A heavy power forward equipped with a pro hockey frame and above average shot. There’s a lot to like this early on with Barlow but there are many aspects of his game that I would like to see refined before committing to a higher placement. This is a player that I don’t see being able to drive his own line. He has great hands in tight areas, and can unleash a bomb of a wrister, but to see him reach his potential, he’d benefit immensely from a centerman with vision and distribution skills. He has the body to retrieve pucks down low and win puck battles, but is not super engaged in carrying the puck into the offensive zone. He has the ability to kill penalties at the next level, and could slot in on a second power play, giving him some versatility. Would love to see Barlow develop his play off the puck, as well as the ability to stay engaged with the play in the defensive zone. (Ben Jordan)

HM – Denver Barkey, C, London

Denver plays at a high pace which is the obvious standout in his game. His footwork enables him to navigate pressure with agility and gain separation with a few strides. He can be a pest on the forecheck, disrupting attempted zone exits and forcing turnovers. Finally, I am most impressed with his ability as a playmaker, especially off the rush. He can identify passing lanes and exploit them before they close, creating chance after chance. Denver’s combination of pace and creativity off the rush offers are great building blocks for an exciting prospect.  (Jordan Malette)

HM – Emil Järventie, F, Ilves

Järventie is one of my early favourites this year, although he’s fallen a fair bit for me since the beginning of the season. He’s just a fun watch; he’s not big, or very strong, but he brings a lot of skill, speed, and overall fun energy. He’s a skilled handler, he has excellent passing vision, and I’ve seen his ability to thread passes through tight spaces, but too often he just passes into skates or sticks; the skill and the vision is there, but the execution isn’t yet; which is a bit of a pattern in his game. He’s got a pretty good shot on him too, powerful, he makes slight adjustments to his angle before releasing, pulling the puck towards him just enough to sneak it by defenders, and catch goalies off guard. Usually pretty good on the forecheck, he moves his stick quickly in any direction to intercept passes. He has some really good tools, just hasn’t figured out how to put them all together yet. He’s likely got a long road ahead of him in terms of development, but it could be a worthwhile bet to make for a team who’s willing to take their time with him. (Gray Matter)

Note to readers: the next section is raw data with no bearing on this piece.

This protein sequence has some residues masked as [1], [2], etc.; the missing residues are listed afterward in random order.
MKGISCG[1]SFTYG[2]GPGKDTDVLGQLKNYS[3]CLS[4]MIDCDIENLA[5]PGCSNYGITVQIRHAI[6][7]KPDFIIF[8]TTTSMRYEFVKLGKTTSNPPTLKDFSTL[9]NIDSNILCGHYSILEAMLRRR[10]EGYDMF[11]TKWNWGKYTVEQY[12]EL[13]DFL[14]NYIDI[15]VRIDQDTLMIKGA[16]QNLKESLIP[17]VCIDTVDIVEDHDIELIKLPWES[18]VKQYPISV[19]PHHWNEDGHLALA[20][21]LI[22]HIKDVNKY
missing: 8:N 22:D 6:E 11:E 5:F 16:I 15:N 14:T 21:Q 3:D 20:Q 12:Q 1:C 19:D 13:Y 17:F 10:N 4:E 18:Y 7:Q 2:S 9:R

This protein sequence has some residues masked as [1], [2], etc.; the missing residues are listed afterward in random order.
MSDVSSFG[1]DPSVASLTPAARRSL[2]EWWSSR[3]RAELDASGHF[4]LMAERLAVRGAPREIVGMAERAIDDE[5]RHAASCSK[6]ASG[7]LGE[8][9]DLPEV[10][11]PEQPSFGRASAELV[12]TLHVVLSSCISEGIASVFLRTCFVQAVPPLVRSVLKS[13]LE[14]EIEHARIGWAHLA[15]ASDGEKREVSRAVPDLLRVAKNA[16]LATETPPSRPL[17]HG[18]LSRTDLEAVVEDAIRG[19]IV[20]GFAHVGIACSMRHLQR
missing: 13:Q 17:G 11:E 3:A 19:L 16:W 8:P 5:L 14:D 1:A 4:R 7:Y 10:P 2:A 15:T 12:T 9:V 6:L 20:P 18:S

HM – Jakub Dvorak, LHD, Liberec

Dvorak is a strong defender in his own zone. He provides a physical presence in the corner and does an excellent job of using his active stick to trap attackers. Dvorak will be rather assertive with pressure and will aim to trap attackers on the rush before the rush reaches the perimeter. When defending in the neutral zone, he will look to stick lift attackers on the rush and cause puck disruption. While Dvorak excels in closing out gaps and canceling out oppositional puck movement, I’d like him to improve on his speed to loose pucks. He will sometimes struggle with activating his speed after changing direction to adjust to loose puck movement. If he can improve upon his speed, his stock will go on the rise. (Josh Tessler)

Full List

1Connor BedardReginaC
2Adam FantilliUniv of MichiganC
3Leo CarlssonÖrebroC
4Zach BensonWinnipegF
5Matvei MichkovSKA St. PetersburgRW
6Eduard SaleBrnoLW
7Andrew CristallKelownaF
8Jayden PerronChicagoF
9Gavin BrindleyUniv of MichiganC
10Calum RitchieOshawaC
11Mikhail GulyayevOmskLHD
12Brayden YagerMoose JawF
13Axel Sandin PellikkaSkellefteåRHD
14Oliver MooreUSNTDPC
15Otto StenbergFrölundaC
16Riley HeidtPrince GeorgeF
17Will SmithUSNTDPC
18William WhitelawYoungstownC
19Dalibor DvorskyAIKC
20Caden PriceKelownaLHD
21Dimitri SimashevYaroslavlLHD
22Gracyn SawchynSeattleC
23Luca PinelliOttawaC
24Nate DanielsonBrandonC
25Luca CagnoniPortlandLHD
26Tanner MolendykSaskatoonLHD
27Alex CiernikSödertäljeLW/RW
28Ondrej MolnárNitraLW
29Michael HrabalOmahaG
30Hunter BrzustewiczKitchenerRHD
31Ryan LeonardUSNTDPRW
32Bradly NadeauPentictonC
HMTheo LindsteinBrynäsLHD
HMJesse NurmiKooKooF
HMTimur MukhanovOmskC
HMAlexander RykovChelyabinskF
HMColby BarlowOwen SoundRW
HMDenver BarkeyLondonC
HMEmil JärventieIlvesF
HMJakub DvorakLiberecLHD

Smaht Talk: Who You Taking?

Smaht Scouting’s Josh Tessler, Austin Garret and Jordan Malette discussed players that are close in ranking (from a consensus standpoint) and which players they would be pushing for over others. In addition, they discussed whether or not Adam Fantilli could unseat Connor Bedard as the #1 prospect in the class.

If you would like to listen to this episode, you can find an embedded link from SoundCloud below. Our podcast can also be found on iTunesSpotify and Google Podcasts.